1-800-999-9999 — hi@loremipsum.com

Marijuana, IP, and Interstate Commerce

Our new legal intern, Zen Yang Pan contributes this entry.

By Zhen Yang (Tommy) Pan
February 13, 2015

Legalizing Interstate Commerce Marijuana Use

As more states begin to legalize medical and recreational marijuana use, the trend of the market suggests that vendors want to commercialize its use. However, marijuana is legalized only under state laws, and its commercialized uses are illegal in interstate commerce (cross state trade) under federal law. That means that a small shop that sells cookies containing marijuana based in California cannot export its products to a shop in Arizona, despite that the states boarder one another. This makes expanding the marijuana business difficult if not impossible.
Ever the innovators, intellectual attorneys have began to formulate a way to help marijuana vendors bypass the federal law and immerse marijuana business into interstate commerce. Specifically, trademark law seems to provide a way in for marijuana businesses by using a vendor’s trademark. At a panel on the marijuana business this week, trademark attorneys discussed potential ways for marijuana vendors to insert their products into the stream of commerce through legal and cost effective ways.
Trademarks are best exemplified by company logos such as Nike, Amazon, or Apple. Although a hypothetical marijuana cookie shop with a trademark in its brand “The Pot Cookies” cannot enter the stream of commerce by expanding its business, it may be able to proxy its expansion through the use of franchise law or licenses.
Make no mistake, however, only one of these strategies would prevail.

One way for a vendor to introduce its products into interstate commerce is through franchise law. By giving a franchise to vendors in different states, the initial marijuana seller could potentially stay out of interstate commerce but still get its trademark into other states. By providing specific guidelines to the franchisee, the franchisor asserts quality control over how the franchisee operates the business to best represent the franchise. This method not only generates revenue for the franchisor in terms of royalties, but also helps further spread the franchise name across the country. Most importantly, all of this is done without the franchisor having to actually engage in interstate commerce.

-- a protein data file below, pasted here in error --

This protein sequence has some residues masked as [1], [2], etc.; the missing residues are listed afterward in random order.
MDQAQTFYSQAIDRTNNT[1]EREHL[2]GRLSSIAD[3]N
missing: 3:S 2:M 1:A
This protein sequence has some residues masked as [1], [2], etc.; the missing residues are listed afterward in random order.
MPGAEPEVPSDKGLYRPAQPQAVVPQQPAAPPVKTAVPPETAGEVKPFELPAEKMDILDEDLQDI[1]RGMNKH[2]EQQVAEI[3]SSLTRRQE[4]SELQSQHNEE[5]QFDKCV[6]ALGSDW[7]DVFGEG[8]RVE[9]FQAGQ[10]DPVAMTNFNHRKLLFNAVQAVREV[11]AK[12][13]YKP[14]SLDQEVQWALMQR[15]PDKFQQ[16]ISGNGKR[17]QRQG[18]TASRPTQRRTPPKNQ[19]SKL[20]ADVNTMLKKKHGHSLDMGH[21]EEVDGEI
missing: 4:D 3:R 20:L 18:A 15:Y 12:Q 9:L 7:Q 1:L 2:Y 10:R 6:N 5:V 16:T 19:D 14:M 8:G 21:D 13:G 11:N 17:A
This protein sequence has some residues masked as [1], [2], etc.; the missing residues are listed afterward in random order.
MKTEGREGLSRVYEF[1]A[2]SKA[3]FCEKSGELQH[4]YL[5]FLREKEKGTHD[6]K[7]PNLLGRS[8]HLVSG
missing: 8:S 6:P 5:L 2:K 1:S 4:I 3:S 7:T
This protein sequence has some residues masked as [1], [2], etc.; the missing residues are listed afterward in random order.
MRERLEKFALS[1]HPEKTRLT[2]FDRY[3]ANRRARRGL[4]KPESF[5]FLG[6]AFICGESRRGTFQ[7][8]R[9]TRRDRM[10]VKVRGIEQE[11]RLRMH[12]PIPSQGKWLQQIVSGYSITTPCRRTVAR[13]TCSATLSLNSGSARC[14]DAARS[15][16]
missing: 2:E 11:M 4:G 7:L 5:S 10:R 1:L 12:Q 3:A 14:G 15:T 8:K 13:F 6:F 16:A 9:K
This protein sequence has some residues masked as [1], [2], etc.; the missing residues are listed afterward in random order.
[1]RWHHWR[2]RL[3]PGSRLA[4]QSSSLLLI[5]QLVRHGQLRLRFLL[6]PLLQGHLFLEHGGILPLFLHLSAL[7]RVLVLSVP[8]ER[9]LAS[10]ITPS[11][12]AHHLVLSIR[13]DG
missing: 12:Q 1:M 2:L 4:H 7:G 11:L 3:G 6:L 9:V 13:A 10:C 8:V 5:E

However, with great powers also comes great responsibilities. Because a franchisor is required to set out specific guidelines as to how a franchisee must operate and must also actively conduct quality control over the franchisee, any legal concerns arising from a franchisee will be traced back to the franchisor. This will ultimately implicate the franchisor in legal matters across state boarders and would mean the violation of the federal law against commercialization of marijuana across state boarders.

The alternative, and perhaps the solution to successfully bringing the marijuana business into interstate commerce, is through licensing the vendor’s trademark. A license from a vendor to out-of-state vendors may be safer and more efficient than a franchise because there are not the same restrictions on the licensor to enforce its license. The licensor is not legally responsible for the business practices of the licensee and thus any legal implications arising from a licensee will not make its way across state boarders to the licensor. In this scenario, the vendor “Pot Cookies” may issue multiple licenses of its trademark or its recipes to out-of-state vendors and not implicate itself from their business practices.

The commercialization of marijuana is still in its early stages and the ideas presented here are only opinions of the writer and should not be considered legal advice.

Posted in